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Maryland's solar sector recorded a hard-fought win this week, as legislation providing for a temporary acceleration of solar requirements in the state's renewable portfolio standard (RPS) cleared the State Senate by a vote of 37-9.

S.B.791, introduced by State Sen. Rob Garagiola (District 15), accelerates the implementation of Maryland's 2% solar carve-out by two years. Each incremental solar requirement from 2013 to 2021 was increased slightly, so that the state now reaches the 2% mark in 2020 rather than in 2022. The final carve-out amount remains unchanged.

"It is a huge victory," Francis Hodsoll, executive director of the Maryland-D.C.-Virginia Solar Energy Industry Association (MDV-SEIA), tells Solar Industry. "The industry can plan for continued growth, allowing for increased jobs and investment."

Since rolling out initiatives such as solar renewable energy credit (SREC) programs and RPS, Maryland and many other states have recognized that such policies often require adjustment as the market evolves. For example, the solar boom caused by New Jersey's SREC program - and the pricing volatility and uncertainty that ensued - has become one of the most well known cautionary stories of a good program that risks becoming a victim of its own success if appropriate corrections are not made.

"The last several years have been challenging, with failed attempts at market reform in many states," Hodsoll notes.

The Maryland SREC market, in comparison, is only "moderately oversupplied - not nearly as oversupplied as Pennsylvania or Delaware," he says. Several large projects that received long-term SREC contracts through "special deals" created the minor oversupply situation, but Hodsoll does not see additional supply coming online, as Maryland's market structure does not provide long-term contracting.

However, S.B.791 provides a vital fix, Hodsoll stresses. In addition to correcting the temporary oversupply issue, it addresses what he calls an "earlier design flaw" in existing legislation by smoothing out the growth curve for solar.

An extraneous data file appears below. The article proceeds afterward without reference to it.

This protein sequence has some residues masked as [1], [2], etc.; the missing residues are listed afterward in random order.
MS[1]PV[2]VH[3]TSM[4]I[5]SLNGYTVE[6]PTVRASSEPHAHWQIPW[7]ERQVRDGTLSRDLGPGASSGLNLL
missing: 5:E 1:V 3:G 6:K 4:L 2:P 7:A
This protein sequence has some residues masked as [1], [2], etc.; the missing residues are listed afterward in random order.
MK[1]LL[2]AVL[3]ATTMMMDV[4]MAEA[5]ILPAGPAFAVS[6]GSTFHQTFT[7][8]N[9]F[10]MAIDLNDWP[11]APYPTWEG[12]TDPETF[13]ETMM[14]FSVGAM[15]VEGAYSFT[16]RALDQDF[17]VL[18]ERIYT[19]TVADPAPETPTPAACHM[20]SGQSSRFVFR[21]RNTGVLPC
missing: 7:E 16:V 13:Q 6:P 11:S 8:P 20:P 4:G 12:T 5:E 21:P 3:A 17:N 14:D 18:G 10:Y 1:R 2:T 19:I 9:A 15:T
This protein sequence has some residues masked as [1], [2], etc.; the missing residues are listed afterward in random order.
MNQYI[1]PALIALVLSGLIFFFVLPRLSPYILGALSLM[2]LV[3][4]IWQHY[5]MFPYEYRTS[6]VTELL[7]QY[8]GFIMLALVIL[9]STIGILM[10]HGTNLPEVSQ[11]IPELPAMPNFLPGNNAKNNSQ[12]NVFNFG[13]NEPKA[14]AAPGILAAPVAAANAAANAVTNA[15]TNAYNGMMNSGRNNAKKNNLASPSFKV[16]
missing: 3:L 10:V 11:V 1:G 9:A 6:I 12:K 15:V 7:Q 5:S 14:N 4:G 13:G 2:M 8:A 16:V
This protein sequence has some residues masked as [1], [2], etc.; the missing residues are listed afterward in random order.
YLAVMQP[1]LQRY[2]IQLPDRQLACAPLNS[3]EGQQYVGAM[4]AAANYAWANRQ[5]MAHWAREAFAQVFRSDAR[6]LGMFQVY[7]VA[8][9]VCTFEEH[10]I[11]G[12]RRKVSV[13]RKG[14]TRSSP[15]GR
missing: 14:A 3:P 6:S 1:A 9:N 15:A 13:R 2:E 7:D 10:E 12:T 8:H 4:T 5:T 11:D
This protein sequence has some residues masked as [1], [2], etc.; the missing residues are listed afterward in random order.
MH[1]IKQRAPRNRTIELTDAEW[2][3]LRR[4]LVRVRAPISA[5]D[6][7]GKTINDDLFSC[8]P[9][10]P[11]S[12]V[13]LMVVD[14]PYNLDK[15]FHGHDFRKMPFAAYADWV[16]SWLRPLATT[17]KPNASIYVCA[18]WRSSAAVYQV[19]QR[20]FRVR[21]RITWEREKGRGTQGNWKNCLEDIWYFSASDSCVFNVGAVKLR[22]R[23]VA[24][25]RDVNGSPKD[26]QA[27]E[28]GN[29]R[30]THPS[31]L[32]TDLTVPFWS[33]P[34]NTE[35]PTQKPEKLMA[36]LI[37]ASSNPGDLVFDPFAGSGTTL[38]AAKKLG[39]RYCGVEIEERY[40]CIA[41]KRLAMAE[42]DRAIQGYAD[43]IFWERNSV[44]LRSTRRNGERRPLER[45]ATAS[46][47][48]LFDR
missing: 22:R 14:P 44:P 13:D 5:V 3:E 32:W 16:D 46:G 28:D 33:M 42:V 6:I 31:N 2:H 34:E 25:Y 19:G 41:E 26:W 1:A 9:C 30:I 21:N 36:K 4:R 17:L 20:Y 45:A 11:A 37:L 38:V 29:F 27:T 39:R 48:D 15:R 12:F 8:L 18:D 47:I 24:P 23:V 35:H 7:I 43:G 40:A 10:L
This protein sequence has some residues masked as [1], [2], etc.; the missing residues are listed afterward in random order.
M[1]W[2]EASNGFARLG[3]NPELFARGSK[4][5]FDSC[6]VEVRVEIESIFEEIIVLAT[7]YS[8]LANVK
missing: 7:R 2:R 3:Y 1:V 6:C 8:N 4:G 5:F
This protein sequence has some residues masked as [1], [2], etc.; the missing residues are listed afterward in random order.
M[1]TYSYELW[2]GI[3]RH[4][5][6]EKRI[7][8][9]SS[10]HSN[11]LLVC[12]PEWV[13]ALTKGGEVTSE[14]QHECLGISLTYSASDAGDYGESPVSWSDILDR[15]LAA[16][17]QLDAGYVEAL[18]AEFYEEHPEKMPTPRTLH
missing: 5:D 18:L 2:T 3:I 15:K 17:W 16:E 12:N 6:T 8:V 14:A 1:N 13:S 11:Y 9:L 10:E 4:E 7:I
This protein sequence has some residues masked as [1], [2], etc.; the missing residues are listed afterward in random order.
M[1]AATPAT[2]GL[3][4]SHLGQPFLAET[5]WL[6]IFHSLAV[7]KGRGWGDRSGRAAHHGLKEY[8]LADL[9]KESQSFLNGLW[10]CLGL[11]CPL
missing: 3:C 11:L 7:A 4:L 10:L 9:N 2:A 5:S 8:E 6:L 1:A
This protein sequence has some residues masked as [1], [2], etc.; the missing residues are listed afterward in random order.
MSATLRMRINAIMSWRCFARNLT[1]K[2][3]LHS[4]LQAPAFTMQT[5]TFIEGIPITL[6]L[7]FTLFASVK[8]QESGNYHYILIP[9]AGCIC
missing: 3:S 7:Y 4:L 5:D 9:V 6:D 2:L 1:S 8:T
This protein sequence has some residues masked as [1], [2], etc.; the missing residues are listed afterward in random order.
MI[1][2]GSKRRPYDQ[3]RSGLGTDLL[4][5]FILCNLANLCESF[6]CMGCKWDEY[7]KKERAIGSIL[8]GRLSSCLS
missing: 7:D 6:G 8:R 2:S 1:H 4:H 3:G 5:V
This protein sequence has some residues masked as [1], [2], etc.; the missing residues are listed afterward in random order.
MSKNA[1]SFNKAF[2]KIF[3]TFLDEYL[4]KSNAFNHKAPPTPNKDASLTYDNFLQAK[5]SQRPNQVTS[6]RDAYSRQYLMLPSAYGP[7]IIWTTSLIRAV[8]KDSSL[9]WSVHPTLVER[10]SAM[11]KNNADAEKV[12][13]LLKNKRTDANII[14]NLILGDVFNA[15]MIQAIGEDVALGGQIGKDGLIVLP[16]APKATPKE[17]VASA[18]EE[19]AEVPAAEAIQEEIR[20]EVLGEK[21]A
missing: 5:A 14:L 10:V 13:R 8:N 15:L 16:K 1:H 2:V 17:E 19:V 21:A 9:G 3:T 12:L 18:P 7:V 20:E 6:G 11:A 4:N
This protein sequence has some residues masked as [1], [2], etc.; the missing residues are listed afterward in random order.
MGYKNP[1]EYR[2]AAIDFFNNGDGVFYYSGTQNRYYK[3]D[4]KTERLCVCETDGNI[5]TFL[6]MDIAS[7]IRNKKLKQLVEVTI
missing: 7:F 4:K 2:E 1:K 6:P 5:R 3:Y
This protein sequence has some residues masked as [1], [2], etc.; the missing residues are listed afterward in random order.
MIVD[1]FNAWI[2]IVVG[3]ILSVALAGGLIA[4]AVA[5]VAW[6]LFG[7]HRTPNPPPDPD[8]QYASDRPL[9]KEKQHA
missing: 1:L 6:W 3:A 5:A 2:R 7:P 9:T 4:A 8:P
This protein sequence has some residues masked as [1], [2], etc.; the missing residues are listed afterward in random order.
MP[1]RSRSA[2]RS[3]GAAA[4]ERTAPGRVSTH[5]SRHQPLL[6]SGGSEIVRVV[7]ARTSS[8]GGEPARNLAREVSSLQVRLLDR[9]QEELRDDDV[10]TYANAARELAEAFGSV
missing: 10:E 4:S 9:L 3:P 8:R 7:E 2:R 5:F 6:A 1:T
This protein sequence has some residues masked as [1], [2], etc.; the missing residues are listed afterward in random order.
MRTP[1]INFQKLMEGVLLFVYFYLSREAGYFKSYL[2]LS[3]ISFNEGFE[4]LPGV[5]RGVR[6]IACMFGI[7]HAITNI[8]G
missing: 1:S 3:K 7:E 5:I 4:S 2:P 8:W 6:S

"The current requirements resulted in a period of stagnation and then a significant ramp-up," he explains. "Obviously, the volatility in year-over-year growth is not healthy for the industry - resulting in a bust-boom cycle."

A separate component of S.B. 791 focuses on certification measurements for solar hot water systems, which became a qualifying resource for RPS compliance under Maryland law last year.

"A person that owns and operates a solar water heating system shall receive a renewable energy credit equal to the amount of energy, converted from Btus to kilowatt-hours, that is generated by the system that is used by the person for water heating," the legislation reads.

Hodsoll explains that this certification change is simply "a technical fix ensuring that there can be more than one standard for certification of thermal performance." The state's Public Service Commission currently approves certification standards and ensures appropriate oversight for the process.

As S.B.791 made its way through Maryland's legislature, MDV-SEIA - together with local PV installers and national groups such as the Solar Energy Industries Association - teamed on extensive lobbying efforts.

Disagreements over preferred state policy priorities have fractured some industry coalitions in the past, but Hodsoll praises MDV-SEIA's partners for putting aside any differences and presenting a united front to help push the bill through the State Senate.

"This victory in Maryland is a testament to what can be achieved when we take the time to do the very hard work of creating consensus within the industry," he says.

Photo: A 499 kW rooftop PV system for Oakdale High School in Ijamsville, Md., installed by Mercury Solar Systems. Photo credit: Mercury Solar Systems

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